In May, China launched a satellite for Nigeria, the first time another country paid the Chinese to put a commercial satellite in orbit. And in late October, China launched the Chang'e lunar orbiter, named after a Chinese goddess who flew to the moon. The Chang'e will orbit the moon for a year, sending back images and data on the Moon's surface. China's seeking more private investment in its space program. And India isn't far behind.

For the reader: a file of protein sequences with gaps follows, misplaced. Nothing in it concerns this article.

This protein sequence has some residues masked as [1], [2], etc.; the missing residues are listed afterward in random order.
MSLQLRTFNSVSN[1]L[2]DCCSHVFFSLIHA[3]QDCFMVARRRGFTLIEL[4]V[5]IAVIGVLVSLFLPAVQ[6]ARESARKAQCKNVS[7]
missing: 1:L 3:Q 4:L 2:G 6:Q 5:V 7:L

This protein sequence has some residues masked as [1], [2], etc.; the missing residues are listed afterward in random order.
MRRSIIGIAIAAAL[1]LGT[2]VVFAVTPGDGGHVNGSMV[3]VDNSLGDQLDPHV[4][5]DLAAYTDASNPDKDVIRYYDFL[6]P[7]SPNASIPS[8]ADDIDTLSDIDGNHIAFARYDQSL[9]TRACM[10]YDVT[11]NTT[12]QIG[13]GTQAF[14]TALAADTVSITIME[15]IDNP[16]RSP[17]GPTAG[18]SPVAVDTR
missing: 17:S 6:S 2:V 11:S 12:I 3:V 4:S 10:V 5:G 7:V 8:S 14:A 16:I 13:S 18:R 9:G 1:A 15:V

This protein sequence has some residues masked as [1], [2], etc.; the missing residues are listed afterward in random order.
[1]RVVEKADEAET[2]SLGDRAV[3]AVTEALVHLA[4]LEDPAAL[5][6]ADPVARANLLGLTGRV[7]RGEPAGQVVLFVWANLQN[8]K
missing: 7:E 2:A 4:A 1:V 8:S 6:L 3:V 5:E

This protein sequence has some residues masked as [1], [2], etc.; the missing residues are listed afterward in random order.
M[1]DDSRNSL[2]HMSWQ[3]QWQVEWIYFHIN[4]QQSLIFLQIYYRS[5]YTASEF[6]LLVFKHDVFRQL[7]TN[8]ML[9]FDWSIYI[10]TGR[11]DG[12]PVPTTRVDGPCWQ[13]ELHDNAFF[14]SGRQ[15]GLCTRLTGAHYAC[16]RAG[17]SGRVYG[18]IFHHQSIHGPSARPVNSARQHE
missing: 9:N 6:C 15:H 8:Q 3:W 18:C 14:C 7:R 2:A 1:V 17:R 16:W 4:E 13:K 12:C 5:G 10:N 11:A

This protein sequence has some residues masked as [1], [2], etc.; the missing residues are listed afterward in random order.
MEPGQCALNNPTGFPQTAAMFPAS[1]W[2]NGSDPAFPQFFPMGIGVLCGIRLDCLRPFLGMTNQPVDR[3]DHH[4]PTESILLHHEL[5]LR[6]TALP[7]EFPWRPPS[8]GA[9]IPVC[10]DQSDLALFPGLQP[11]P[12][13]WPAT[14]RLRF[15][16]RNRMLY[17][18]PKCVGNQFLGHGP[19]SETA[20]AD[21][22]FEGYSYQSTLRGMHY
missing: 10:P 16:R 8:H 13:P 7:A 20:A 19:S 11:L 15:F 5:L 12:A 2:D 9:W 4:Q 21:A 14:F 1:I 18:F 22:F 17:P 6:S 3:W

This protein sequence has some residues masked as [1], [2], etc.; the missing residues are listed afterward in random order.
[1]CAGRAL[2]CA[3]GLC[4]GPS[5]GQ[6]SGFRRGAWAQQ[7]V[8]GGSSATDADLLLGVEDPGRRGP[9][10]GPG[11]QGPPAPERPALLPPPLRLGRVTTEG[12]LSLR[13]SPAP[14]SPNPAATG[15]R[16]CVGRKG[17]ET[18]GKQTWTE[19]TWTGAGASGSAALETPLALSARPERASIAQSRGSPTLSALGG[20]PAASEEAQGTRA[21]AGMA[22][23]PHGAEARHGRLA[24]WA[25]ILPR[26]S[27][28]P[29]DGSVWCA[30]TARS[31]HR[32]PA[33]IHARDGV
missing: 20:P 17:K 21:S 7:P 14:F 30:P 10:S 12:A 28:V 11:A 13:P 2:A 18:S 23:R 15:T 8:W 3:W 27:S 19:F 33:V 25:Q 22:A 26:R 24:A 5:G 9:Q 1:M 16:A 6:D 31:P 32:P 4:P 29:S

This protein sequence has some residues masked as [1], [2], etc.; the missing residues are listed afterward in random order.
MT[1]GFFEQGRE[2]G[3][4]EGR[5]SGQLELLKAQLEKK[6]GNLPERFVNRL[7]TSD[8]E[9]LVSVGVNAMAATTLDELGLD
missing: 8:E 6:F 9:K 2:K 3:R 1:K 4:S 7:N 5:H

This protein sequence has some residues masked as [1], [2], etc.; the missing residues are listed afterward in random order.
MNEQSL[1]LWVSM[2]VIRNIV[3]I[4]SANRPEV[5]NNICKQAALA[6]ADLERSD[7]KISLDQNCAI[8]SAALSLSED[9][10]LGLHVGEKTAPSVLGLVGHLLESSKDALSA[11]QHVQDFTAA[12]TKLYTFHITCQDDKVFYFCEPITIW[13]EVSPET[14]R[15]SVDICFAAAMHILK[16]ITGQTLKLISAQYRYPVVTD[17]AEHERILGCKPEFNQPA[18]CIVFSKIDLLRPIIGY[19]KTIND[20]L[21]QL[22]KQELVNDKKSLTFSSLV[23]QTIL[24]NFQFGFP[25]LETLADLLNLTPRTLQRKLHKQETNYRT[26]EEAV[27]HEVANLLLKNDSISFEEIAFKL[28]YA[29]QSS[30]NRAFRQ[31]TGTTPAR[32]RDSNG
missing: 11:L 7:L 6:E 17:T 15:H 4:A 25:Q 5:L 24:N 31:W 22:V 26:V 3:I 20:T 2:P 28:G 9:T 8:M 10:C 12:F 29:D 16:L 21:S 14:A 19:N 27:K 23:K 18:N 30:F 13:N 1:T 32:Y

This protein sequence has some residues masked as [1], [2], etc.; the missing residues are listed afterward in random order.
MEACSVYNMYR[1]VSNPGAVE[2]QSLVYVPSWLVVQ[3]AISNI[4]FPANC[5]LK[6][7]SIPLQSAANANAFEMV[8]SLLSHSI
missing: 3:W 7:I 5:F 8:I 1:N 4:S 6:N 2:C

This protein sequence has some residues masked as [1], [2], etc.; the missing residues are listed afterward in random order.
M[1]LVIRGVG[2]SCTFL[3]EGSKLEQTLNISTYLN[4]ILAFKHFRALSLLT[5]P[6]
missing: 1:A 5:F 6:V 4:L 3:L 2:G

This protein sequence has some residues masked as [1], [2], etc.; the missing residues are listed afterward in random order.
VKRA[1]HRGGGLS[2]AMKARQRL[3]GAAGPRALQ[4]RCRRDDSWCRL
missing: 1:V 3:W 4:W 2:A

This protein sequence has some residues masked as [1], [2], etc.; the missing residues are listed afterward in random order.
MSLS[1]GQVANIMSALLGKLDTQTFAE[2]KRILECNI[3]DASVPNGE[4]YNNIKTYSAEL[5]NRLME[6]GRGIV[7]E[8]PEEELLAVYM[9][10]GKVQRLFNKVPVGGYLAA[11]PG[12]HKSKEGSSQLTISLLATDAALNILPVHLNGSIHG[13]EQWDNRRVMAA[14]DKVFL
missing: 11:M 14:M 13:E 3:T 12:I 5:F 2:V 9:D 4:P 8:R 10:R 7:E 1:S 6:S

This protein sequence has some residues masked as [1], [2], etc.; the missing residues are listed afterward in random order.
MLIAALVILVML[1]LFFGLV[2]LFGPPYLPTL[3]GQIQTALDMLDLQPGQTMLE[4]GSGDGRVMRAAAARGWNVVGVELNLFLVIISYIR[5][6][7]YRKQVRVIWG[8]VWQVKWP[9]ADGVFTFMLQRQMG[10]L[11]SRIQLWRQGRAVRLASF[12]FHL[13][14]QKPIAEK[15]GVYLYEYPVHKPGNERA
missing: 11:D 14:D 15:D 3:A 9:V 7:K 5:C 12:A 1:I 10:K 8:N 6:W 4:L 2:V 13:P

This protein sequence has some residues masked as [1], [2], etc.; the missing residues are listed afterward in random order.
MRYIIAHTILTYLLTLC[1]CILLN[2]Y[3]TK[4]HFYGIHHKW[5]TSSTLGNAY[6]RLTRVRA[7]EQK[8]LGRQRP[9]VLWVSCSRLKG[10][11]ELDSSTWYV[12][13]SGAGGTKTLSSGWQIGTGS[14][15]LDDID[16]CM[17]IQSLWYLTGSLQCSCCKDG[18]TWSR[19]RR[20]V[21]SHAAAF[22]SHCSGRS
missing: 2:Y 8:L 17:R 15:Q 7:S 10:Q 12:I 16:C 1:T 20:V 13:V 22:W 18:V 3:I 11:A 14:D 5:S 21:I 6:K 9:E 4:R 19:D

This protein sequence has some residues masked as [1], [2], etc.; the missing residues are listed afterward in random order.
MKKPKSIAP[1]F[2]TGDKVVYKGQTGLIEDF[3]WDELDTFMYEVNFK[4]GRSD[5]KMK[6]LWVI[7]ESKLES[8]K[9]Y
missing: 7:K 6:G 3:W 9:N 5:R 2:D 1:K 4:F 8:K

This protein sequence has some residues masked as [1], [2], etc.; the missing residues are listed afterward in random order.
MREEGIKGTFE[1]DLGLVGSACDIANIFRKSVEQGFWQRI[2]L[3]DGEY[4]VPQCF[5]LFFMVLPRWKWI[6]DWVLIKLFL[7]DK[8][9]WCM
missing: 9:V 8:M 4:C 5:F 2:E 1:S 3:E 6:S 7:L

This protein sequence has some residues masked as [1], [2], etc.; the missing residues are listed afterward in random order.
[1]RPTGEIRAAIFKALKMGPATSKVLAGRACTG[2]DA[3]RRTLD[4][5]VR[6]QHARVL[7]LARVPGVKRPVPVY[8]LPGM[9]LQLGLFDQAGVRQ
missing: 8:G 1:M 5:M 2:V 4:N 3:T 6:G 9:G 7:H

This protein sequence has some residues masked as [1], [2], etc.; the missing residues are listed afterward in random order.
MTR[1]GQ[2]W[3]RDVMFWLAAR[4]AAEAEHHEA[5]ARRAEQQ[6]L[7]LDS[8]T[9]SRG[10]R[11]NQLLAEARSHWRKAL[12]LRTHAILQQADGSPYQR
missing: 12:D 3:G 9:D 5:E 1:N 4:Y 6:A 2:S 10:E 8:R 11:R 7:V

Maybe the competition will force the U.S. to improve its science education, hopes Washington state business leader Don Brunell:

Americans may need a national emergency, like the launch of Sputnik, to wake us up. Perhaps the Asian space programs will be the catalyst.